As my future was somewhat uncertain, my more aware and steadfast wife decided we should have a post office and shop. After much searching, one became available in Suffolk and we bought it. The shop was very small, in a village with a population of about 150, situated between Bury St Edmunds and Sudbury.













The Post Office and General Store, Stansfield, Suffolk

 It had a conglomeration of goods and it amazed passing tourists who asked ‘Can you tell me where I can get a link for my broken cycle chain?’ when we said ‘Yes, how many do you want?’

As the new postmistress my wife’s clerical training was invaluable and she was a natural with the rustic type locals. On the very rare occasion we went away, I paid a retired postmaster to take charge but  our regular customers would not come to the shop while we were away because they did not want ‘strangers’ knowing their business.

Medically, I came under the care of the famous Addenbrookes Hospital and was improved enough to be of some assistance, in such tasks as the shop supplies. After 3 years and the business thriving, we were being pestered by a business agent who wanted us to sell. We did so, but had to leave urgently, so we bought a bungalow in the village as a stopgap [house number 15].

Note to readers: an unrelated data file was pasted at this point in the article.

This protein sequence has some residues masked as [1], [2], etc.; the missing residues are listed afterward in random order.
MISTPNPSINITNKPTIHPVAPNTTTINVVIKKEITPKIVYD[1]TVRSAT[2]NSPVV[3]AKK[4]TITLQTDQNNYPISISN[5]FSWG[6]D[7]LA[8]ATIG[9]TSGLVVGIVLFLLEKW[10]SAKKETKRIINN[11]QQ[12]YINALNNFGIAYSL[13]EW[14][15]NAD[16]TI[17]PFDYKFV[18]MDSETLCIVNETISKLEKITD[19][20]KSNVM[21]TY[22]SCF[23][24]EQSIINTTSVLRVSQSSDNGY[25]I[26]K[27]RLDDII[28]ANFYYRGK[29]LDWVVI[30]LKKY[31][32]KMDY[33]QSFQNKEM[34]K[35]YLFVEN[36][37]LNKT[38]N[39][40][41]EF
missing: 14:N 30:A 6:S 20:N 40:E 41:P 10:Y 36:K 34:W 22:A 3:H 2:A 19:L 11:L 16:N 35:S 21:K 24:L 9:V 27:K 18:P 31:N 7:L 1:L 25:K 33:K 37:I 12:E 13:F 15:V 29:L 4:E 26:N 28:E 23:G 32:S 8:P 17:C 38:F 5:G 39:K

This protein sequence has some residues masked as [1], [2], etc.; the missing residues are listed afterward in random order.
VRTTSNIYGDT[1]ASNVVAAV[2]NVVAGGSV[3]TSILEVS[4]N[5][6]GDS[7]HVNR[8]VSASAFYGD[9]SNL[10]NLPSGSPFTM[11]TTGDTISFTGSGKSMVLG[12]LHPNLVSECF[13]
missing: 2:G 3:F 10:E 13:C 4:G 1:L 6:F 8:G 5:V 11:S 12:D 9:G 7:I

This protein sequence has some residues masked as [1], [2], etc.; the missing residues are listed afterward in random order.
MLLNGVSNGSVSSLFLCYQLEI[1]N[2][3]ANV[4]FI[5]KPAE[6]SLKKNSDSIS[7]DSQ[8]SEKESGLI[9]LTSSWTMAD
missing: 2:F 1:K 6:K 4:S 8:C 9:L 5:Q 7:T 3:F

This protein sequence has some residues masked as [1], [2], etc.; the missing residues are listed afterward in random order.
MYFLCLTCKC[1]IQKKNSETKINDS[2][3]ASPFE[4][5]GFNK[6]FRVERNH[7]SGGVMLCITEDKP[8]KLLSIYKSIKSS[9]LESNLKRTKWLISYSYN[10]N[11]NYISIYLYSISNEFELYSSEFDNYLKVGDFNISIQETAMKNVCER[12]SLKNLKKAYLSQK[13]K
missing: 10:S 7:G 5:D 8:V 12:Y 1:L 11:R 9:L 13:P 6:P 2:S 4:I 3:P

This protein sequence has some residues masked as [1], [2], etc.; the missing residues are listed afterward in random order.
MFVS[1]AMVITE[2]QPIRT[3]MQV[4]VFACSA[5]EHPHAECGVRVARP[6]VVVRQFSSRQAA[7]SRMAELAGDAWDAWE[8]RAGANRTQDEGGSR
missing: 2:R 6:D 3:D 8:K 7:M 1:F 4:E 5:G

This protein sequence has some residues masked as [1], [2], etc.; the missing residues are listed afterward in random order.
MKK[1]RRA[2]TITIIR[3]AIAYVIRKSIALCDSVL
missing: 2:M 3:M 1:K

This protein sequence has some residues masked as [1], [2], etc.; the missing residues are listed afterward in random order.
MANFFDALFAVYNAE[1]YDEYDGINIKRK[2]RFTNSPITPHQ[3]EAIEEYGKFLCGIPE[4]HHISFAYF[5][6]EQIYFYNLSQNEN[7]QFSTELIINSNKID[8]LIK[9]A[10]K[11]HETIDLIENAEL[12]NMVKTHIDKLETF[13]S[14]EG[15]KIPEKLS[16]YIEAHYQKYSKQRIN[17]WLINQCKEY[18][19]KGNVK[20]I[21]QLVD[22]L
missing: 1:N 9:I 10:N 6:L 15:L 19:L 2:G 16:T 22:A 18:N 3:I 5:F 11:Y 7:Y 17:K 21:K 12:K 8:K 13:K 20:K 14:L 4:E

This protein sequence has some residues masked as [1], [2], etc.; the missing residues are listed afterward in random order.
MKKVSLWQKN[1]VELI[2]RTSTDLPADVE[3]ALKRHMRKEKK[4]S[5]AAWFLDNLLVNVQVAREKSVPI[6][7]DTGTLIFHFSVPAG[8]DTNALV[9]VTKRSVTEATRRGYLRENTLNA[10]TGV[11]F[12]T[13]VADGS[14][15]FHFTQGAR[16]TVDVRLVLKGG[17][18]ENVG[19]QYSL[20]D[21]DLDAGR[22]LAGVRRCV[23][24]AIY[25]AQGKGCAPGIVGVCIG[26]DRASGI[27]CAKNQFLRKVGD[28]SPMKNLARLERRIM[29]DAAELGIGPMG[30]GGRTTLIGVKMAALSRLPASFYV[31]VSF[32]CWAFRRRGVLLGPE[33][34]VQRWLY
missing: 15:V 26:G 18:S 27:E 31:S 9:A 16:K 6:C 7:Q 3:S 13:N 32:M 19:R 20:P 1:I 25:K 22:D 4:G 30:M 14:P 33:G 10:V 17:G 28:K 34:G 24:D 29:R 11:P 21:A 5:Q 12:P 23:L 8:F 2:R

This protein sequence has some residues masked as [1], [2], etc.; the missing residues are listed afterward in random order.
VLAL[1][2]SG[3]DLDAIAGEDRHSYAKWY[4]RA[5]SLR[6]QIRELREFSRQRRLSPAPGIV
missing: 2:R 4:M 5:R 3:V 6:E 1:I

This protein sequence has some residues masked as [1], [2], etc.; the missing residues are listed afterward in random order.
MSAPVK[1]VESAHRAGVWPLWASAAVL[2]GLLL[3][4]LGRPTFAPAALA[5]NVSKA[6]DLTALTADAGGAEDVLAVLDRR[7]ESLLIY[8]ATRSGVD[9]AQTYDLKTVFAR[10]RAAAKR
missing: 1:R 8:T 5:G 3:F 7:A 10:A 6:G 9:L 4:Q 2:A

My wife had a brother living in Bedford and it seemed prudent to move there, leaving me still under the care of Addenbrookes Hospital. We stayed there for about 14 years and had two houses [numbers 16 and 17].

I did some consultancy work for the Bedfordshire County Council leading a team involved in the major road works on the M1 Motorway. We had CCTV cameras filming the movement of vehicles, which were having to manoeuvre through complicated chicane movements, 24 hours a day for a number of months. At the end of the contract I had to submit a report to the Road Research Authority at Bracknell.

After this I was asked to be a lecturer on behalf of a Bedford College for students who needed their academic standards improving.

We both played some golf on the very flat Bedfordshire golf course and were reasonably well, but the small garden was becoming irksome. My wife had both hips replaced, one of which was not done very well. Our early lives had been near the sea, and with Bedford being so far from it, she felt the need to return – but not to the cold North East. A 3 year search for a flat along the South Coast resulted in buying a superb one in Swanage.

It had views of Old Harry Rocks to the left, Durlston Downs to the right and the Isle of Wight straight across. A balcony with seagulls chasing each other like Spitfires, vapour trails from Bournemouth and Southampton airports, autumn visits by the paddle steamer Waverley and concerts on the Prince Albert Gardens – a stone’s throw away. We became ‘friends of the pier’ where we frequently walked with our ‘strolling passes’.